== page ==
Cofix rate mistake angers borrowers

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Cofix rate mistake angers borrowers

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The Korea Federation of Banks Chairman Bahk Byong-won said there is an agreement among banks that prevents them from revising and republishing an erroneous cost of fund index (Cofix) until all banks agree.

The federation was accused this week of trying to cover up a miscalculation of the August Cofix. On Monday evening, it revised the August Cofix down 0.03 percentage points to 3.18 percent from 3.21 percent for new loans, 11 days after it discovered an error on Sept. 27.

It revised interest rates for outstanding loan to 3.78 percent from 3.79 percent.

This is the first time the Cofix rate was revised since it was first introduced in the market in 2010.

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“Foreign countries don’t revise benchmark rates if an error is found after publishing them,” Bahk said in a press conference in Tokyo on Thursday while attending the International Monetary Fund and the World Bank annual conferences. “We have adopted a similar model after the treaty of Federal Home Loan Bank of San Francisco’s Monthly Weighted Average Cost of Funds Index (COFI).”

Bahk said the COFI regulation states it “will not revise or republish any COFI for any reason after the publication date.”

“The agreement kept us from swiftly revising the Cofix although we discovered an error,” he said. “This is because to make changes in an already published Cofix rate we had to seek agreement from all nine local banks that are in charge of submitting their own Cofix rate to the federation. The federation had no intention to cover up the miscalculation.”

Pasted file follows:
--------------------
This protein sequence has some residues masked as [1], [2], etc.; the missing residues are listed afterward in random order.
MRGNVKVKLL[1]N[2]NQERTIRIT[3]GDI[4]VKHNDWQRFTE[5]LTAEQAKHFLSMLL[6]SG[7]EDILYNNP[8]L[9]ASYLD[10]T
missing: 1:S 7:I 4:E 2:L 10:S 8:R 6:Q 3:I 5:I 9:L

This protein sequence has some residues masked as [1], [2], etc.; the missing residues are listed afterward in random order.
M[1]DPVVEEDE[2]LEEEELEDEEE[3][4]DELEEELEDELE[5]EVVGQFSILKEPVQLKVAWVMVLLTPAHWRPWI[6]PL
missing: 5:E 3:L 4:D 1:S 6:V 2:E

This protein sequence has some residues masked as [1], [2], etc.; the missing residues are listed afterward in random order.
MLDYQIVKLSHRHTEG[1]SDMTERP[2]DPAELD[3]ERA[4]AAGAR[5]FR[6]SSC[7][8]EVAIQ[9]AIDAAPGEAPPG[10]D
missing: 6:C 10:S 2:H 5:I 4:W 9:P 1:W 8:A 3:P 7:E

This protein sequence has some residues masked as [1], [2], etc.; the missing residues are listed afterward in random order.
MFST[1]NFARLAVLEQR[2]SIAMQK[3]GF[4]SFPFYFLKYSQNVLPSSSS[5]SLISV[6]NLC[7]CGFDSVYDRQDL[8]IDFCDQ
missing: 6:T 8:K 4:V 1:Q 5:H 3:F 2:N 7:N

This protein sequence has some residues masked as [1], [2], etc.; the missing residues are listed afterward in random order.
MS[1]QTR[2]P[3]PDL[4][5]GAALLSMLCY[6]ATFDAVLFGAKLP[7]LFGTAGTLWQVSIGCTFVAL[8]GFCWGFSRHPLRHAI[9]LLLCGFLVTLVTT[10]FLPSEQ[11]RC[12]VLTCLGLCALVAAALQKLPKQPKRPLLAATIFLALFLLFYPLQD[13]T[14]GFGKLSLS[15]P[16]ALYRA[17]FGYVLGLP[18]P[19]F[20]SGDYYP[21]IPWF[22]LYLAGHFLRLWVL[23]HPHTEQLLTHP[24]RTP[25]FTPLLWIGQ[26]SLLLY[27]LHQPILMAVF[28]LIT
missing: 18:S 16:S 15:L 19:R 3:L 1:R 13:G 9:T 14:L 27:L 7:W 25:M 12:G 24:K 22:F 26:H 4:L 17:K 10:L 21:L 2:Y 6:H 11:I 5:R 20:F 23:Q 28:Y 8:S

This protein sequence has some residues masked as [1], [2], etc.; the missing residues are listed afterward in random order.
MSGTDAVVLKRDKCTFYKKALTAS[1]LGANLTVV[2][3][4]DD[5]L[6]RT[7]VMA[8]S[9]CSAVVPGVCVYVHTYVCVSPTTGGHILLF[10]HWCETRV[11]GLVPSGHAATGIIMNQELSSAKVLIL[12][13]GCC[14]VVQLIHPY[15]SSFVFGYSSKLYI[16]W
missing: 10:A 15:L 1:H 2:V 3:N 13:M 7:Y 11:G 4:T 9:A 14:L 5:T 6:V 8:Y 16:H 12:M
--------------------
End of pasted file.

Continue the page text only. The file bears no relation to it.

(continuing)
The Cofix, which is widely used as a benchmark for bank lending rates, is calculated by averaging the interest rates of bank debentures, certificates of deposit, fixed deposits and installment savings plans by nine local banks. The federation issues the Cofix at 3 p.m. on every 15th business day of the month.

The federation belatedly revised the August Cofix rate Monday evening after it discovered that a Woori Bank employee provided wrong figures, which raised the overall average of the Cofix rate issued by the federation. That led banks to charging higher lending rates to borrowers.

The Financial Services Commission said on Monday it will come up with countermeasures to improve banks’ procedures for submitting Cofix rates to the federation to prevent similar mistakes in the future.

Banks said they will refund a total of 6.26 million won ($5,634) in excess interest they collected to some 44,000 borrowers.

“We know the refund amount is tiny but an error like this could completely blow the public’s trust in the financial sector,” said an executive at a bank.

By Kim Mi-ju [mijukim@joongang.co.kr]
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